Science for Policy
A DISCUSSION OFScience for Hyper-Partisan Times
In “Science for Hyper-Partisan Times” (Issues, Spring 2021), Jeffrey Warren tells the history of the North Carolina Policy Collaboratory, based at the University of North Carolina-Chapel Hill. His frame is as the Collaboratory’s leader, cast into the role within a university whose leaders and faculty members initially were distrustful of someone moving from NC Senate Republican staff to the university. My perspective is as the dean of a school that was a natural collaborator with the new entity; one of our departments is environmental sciences and engineering. Before the Collaboratory had been launched, there was concern, as Warren recounts, that its funding was a way for Republican legislators to control environmental research and regulation. Many leaders and faculty members across the university were skeptical about the Collaboratory, fearful that accepting funding from the new entity might taint them.
My experience in leading a large National Institutes of Health division had taught me the value of bipartisanship. We are neither the Republican school of public health nor the Democratic school of public health. We are the people’s school of public health. Practically speaking, at the time the Collaboratory was launched, with Democrats out of power in the White House, the NC governor’s mansion, and the state house, we needed new friends, or, at least, allies. I was willing to give Warren a chance.
However, I also was determined that we accept funds only if they were unconstrained by politics. A few faculty members applied for pilot funds and had good experiences. I agreed to meet with Warren. We recognized that we had similar goals: creating a more environmentally healthy state, contributing to the scientific knowledge base with policy-relevant work, funding our faculty researchers, and creating a model that could be replicated in other states.
As the first grants were completed, it was clear that strong research with practical application potential had been funded. The findings and views of scientists had not been directed or stifled. Researchers and administrators saw that we were in this together, and that people on both sides of the political aisle could support an environmentally healthy state and use science as the foundation for policy and regulation. On many occasions, legislators from both parties were curious and interested in environmental science. I participated in a call in which one of our researchers gave a minitutorial to a legislator about mass spectroscopy—at his request.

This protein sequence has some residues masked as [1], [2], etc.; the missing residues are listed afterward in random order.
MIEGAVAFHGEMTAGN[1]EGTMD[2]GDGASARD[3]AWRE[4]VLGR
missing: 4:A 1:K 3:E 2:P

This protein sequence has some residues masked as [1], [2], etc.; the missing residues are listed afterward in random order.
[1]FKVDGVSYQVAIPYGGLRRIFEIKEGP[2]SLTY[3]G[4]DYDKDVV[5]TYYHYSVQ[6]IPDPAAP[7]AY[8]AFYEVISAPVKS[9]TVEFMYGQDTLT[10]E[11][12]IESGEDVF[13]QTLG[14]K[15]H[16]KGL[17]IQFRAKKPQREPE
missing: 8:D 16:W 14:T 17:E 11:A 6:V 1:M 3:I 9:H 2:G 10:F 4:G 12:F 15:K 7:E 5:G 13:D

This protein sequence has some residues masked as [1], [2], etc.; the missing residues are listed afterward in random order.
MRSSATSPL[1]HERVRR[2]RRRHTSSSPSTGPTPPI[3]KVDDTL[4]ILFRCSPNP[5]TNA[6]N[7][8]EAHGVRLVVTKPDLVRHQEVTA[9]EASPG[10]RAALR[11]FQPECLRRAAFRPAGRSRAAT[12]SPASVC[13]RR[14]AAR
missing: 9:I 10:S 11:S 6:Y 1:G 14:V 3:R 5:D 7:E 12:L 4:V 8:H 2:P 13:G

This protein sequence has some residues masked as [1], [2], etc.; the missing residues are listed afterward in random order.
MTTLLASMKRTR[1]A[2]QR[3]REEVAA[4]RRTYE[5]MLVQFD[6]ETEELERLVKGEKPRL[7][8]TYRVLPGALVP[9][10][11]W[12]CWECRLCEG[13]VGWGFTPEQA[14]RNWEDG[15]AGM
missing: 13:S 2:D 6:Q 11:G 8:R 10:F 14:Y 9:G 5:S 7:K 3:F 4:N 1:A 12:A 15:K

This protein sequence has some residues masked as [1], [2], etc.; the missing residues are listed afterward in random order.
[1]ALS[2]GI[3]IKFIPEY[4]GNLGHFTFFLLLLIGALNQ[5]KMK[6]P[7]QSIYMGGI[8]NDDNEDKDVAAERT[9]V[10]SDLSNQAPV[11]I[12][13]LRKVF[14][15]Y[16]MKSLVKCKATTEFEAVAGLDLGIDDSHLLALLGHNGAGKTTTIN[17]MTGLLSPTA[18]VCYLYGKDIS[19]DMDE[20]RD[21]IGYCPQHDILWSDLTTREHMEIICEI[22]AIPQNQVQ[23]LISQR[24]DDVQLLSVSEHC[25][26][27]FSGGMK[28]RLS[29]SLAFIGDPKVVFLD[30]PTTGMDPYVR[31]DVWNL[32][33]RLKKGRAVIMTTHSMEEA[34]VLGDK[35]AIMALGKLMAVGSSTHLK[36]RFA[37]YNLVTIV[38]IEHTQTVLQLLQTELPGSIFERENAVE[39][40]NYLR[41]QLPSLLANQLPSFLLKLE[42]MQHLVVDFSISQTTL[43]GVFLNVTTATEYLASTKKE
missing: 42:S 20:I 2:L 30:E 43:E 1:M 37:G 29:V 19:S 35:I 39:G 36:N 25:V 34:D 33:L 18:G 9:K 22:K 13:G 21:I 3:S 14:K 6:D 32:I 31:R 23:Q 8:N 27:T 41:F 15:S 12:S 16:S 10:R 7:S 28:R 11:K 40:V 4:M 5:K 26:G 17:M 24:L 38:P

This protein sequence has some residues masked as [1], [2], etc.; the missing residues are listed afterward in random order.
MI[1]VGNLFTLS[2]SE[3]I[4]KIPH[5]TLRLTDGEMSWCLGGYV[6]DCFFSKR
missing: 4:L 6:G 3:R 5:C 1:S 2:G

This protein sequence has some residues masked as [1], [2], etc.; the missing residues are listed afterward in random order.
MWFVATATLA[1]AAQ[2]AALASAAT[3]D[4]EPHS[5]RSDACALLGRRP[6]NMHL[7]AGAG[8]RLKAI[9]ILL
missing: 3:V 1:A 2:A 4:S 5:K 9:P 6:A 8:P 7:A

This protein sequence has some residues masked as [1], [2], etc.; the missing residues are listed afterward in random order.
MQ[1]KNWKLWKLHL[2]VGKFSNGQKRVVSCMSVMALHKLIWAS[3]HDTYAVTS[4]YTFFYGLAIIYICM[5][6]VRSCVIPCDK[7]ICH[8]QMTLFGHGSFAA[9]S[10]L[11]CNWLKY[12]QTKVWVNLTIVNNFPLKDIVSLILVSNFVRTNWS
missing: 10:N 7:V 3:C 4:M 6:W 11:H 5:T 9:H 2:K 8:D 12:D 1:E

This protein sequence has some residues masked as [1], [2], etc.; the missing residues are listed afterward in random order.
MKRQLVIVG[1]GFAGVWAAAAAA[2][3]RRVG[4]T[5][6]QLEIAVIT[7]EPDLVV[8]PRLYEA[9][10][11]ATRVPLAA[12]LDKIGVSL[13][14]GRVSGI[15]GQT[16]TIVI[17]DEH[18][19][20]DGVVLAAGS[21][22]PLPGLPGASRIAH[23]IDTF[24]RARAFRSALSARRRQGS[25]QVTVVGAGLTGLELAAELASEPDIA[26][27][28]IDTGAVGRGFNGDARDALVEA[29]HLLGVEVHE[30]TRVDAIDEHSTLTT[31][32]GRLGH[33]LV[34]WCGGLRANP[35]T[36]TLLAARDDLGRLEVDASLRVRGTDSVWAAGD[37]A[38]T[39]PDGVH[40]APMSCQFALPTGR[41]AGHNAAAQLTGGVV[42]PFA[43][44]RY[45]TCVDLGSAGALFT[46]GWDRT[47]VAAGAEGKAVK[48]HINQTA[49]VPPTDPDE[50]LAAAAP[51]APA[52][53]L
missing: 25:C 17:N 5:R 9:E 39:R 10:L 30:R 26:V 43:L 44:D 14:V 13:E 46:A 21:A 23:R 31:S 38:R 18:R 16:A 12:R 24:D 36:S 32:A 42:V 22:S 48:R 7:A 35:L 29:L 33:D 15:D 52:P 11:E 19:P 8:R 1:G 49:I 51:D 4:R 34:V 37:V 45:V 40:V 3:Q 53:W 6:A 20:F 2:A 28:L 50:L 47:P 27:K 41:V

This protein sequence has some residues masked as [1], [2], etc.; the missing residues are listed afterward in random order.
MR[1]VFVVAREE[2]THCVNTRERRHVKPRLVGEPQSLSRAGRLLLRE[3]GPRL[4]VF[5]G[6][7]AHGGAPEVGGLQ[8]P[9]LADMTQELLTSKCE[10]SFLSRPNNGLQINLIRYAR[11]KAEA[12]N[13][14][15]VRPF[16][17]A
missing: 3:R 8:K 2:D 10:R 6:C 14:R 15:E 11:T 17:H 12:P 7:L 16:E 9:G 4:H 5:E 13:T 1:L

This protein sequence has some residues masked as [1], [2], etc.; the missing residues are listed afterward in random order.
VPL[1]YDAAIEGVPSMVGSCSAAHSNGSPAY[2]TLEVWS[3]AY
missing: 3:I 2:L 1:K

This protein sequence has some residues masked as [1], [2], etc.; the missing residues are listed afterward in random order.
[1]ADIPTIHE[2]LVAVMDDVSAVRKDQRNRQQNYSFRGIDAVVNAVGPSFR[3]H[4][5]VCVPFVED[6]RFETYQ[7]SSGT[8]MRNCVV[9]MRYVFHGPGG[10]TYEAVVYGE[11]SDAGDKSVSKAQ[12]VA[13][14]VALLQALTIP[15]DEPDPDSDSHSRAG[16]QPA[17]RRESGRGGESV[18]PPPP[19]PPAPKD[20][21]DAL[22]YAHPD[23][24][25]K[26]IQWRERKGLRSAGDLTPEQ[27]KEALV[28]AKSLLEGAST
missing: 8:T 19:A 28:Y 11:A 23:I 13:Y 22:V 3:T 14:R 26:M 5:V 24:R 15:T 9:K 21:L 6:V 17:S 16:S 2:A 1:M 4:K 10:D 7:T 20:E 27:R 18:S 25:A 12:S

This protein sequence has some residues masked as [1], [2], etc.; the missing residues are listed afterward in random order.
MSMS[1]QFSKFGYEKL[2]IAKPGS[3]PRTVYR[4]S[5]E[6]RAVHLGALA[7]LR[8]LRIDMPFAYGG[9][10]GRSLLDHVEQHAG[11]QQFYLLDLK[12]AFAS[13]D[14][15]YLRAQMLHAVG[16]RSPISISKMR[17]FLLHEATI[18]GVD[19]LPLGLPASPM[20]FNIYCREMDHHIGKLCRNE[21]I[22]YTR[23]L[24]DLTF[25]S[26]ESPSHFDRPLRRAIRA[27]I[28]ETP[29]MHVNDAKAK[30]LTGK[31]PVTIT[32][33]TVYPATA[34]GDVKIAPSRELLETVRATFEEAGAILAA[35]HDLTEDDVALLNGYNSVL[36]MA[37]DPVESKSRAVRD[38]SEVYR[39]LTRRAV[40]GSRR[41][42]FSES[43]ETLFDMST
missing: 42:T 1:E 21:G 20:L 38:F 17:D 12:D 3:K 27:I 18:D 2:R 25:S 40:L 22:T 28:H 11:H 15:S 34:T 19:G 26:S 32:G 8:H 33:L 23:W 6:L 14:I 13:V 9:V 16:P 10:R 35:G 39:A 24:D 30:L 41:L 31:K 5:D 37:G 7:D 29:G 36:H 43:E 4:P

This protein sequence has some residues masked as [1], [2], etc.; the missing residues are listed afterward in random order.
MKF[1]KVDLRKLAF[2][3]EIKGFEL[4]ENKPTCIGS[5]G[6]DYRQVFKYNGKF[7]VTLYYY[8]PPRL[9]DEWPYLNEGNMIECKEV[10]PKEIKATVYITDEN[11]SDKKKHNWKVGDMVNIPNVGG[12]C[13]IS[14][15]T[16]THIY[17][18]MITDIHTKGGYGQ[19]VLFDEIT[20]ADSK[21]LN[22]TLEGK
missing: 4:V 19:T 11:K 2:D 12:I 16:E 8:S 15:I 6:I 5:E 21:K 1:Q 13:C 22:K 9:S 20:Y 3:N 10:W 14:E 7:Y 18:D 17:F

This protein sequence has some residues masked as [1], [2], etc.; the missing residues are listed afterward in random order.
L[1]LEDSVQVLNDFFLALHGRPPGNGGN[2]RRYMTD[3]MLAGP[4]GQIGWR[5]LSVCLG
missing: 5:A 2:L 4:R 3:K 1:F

When the pandemic struck, thanks to the strong relationships enabled by the Collaboratory, we went to legislative leaders with a request for substantial funding to answer critical questions related to SARS-CoV-2, the virus that causes COVID-19. They listened and asked hard questions. In the end, as Warren recounts, they provided about $44 million for the Collaboratory to manage projects of researchers from multiple UNC universities to address pressing questions—from those related to COVID-19 testing and transmission, to the efficacy of wastewater systems for virus surveillance, to how to help businesses return to prosperity as the pandemic eased. I am not aware of another state that provided such generous funding to its universities to apply their scientific expertise to speed the end of the pandemic.
It was not all milk and honey. We, in academia, were quick to bristle when some of our statements were questioned by legislators. We sometimes defaulted to distrust legislators. I suspect they may have felt the same way about us. But something positive happened over the last several years of the Collaboratory. Many faculty members and administrators had gone from hands-off to cautious appraisal to full-on partnership. Jeff Warren often acted as an effective translator and communicator between researchers and legislators. The results are good for all participants and for the environment of North Carolina. Academics and legislators should talk more, judge less, and focus on outcomes that benefit their states and regions.
Barbara K. Rimer
Alumni Distinguished Professor
UNC Gillings School of Global Public Health